The ancestors of today’s inhabitants of Plock erected their castle on the bank of the Vistula river in the 10th century, believing that the place would guarantee them better defence. This strategic location was at a crossroads of shipping routes and has been inhabited for centuries.
In the Middle Ages, Płock was one of the most important administrative and cultural centres in Poland. For a decade between 1037 and 1047, it was capital of the independent Mazovian state of Miecław. Moreover, between 1079 and 1138, during the reign of Władysław I Herman and Bolesław III Wrymouth, Plock was the capital of Poland.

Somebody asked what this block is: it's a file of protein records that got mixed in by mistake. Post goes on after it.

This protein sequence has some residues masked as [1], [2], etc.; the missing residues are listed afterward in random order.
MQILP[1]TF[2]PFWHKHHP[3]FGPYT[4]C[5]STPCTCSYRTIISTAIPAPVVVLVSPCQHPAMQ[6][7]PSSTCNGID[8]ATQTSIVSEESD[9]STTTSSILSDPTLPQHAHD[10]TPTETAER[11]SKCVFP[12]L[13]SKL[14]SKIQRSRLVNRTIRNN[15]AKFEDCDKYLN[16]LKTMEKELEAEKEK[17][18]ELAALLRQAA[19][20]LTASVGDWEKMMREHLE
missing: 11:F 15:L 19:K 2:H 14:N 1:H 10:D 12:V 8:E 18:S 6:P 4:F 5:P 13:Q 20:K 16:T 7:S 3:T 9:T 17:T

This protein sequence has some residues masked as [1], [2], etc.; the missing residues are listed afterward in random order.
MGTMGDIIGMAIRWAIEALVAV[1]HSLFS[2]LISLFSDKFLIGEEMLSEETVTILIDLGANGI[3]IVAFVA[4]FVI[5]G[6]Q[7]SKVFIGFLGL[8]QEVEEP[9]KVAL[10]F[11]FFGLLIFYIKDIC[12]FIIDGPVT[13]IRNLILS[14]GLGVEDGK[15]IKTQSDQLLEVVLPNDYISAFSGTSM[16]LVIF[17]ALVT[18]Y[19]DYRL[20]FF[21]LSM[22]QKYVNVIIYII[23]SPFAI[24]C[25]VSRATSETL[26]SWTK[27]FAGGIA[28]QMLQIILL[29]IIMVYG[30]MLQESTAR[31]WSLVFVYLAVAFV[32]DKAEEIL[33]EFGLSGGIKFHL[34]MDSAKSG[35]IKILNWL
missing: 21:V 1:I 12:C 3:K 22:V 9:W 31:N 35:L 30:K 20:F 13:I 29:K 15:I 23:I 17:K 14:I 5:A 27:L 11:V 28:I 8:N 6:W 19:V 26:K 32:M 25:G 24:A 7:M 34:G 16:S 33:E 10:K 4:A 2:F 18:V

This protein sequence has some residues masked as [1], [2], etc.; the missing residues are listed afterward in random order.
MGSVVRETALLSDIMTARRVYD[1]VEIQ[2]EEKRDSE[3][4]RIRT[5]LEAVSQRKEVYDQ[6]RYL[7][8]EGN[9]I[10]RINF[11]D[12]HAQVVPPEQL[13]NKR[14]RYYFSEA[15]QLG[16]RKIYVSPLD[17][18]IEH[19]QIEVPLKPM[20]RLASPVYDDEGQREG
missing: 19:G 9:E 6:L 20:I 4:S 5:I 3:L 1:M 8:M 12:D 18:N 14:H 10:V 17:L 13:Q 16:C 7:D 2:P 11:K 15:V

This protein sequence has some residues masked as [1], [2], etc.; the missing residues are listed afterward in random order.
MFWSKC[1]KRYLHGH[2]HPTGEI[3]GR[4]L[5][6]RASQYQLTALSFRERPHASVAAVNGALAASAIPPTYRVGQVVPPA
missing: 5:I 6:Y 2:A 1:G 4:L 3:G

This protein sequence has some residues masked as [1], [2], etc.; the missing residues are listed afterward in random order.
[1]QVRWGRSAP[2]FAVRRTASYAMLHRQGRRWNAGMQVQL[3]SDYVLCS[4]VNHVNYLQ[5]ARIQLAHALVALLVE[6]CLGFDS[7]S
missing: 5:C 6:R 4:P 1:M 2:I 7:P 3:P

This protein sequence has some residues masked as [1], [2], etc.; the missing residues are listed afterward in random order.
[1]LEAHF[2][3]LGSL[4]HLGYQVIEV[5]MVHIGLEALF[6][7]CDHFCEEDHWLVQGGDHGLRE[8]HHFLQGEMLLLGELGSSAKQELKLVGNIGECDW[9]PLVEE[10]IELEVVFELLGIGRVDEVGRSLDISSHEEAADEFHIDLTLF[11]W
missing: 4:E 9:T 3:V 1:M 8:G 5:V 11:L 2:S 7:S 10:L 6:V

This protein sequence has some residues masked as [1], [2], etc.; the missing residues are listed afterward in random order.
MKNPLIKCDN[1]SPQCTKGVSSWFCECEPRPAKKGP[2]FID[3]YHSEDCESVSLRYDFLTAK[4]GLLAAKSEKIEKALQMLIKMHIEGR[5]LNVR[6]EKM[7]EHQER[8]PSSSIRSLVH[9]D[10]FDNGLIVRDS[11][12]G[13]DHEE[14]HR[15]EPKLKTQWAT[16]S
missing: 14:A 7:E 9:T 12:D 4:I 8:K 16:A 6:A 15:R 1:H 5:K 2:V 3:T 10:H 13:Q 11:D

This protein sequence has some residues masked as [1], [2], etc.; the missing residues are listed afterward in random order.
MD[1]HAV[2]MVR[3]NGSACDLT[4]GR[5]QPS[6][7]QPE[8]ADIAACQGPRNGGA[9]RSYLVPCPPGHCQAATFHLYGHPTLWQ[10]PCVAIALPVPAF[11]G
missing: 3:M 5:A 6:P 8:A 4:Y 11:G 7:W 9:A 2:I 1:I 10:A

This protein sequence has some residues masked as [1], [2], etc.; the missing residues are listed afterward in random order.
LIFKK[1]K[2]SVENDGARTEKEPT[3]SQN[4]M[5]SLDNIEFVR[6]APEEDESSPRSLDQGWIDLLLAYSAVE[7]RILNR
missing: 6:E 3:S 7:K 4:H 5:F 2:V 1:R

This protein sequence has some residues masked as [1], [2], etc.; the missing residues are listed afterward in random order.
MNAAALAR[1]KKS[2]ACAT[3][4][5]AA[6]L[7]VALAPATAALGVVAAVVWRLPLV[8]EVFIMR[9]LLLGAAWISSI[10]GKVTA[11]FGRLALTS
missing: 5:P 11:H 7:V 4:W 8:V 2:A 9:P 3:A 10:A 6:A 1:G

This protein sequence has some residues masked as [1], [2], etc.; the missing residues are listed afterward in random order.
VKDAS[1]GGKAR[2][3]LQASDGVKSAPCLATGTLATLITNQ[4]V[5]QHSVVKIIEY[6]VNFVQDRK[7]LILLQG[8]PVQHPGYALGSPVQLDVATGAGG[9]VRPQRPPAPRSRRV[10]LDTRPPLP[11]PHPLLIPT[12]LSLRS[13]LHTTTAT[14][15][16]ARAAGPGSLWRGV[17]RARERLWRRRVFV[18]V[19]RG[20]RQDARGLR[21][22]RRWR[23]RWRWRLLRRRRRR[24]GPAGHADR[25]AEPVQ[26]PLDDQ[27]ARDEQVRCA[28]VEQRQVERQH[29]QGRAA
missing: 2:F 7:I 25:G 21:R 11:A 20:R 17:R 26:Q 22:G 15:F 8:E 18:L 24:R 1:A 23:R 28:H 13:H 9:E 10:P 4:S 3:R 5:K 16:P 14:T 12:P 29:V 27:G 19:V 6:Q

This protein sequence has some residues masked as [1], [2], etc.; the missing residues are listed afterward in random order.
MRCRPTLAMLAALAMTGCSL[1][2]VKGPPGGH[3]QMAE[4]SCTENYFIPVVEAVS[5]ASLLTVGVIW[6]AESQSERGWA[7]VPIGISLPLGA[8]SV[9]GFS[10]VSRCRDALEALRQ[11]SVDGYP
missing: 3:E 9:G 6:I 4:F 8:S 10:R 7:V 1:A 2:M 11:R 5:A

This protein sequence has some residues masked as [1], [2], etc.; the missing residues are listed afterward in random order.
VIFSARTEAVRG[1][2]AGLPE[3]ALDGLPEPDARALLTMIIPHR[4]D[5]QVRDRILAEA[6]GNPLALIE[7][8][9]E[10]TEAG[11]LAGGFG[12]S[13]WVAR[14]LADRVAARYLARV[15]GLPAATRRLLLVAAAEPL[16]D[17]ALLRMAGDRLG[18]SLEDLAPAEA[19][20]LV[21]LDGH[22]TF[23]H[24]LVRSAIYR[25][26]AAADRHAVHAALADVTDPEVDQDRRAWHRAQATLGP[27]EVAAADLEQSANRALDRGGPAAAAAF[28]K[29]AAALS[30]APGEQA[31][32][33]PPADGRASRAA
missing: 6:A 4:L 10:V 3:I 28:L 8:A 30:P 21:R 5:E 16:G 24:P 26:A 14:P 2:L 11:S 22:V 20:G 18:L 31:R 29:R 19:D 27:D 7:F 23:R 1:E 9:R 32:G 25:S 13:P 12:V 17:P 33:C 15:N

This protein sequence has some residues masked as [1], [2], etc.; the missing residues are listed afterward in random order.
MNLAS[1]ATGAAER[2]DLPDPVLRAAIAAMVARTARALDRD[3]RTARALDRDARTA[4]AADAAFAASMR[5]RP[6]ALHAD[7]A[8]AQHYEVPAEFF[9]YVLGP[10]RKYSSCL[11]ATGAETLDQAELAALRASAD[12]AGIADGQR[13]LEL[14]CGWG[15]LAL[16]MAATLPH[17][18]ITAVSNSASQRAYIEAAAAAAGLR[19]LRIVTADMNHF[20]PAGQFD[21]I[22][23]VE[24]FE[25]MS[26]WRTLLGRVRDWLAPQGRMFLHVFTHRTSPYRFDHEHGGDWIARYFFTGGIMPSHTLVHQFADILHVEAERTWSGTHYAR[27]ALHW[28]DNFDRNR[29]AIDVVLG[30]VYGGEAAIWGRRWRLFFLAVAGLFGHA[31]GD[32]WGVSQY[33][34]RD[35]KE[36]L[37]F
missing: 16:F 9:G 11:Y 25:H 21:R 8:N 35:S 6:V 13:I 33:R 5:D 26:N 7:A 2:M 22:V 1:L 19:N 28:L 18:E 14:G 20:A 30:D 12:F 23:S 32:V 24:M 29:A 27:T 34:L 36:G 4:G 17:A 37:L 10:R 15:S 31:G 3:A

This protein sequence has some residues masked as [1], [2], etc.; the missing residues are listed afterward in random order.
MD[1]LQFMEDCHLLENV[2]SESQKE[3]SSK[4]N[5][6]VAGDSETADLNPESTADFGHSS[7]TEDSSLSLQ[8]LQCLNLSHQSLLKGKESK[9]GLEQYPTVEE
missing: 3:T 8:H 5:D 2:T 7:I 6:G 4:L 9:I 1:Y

Płock received city rights in 1237.
The royal city and capital of the Plock voivodeship lived its golden age in the 16th century. This was not meant to last long, however, as it suffered plague, fires and war with Sweden over the next two centuries.
At the end of the 18th century Plock was rebuilt as a new town with many German immigrants. Later being annexed by Prussia, included into the Duchy of Warsaw and integrated into the Congress Poland (or Kingdom of Poland) in 1815, it was finally entirely annexed by the Russian Empire.
During WWI the city suffered German occupation (1915-18) and in 1920 showed heroic bravery during the Polish-Soviet war. Following the German invasion during the Second world war, Plock was renamed Schröttersburg.
In the Royal Chapel of the Cathedral Basilica, there is a sarcophagus with the remains of the then rulers: Władysław I Herman and Bolesław III Krzywousty. The castle was once the seat of the Mazovian dukes.
Source: City of Plock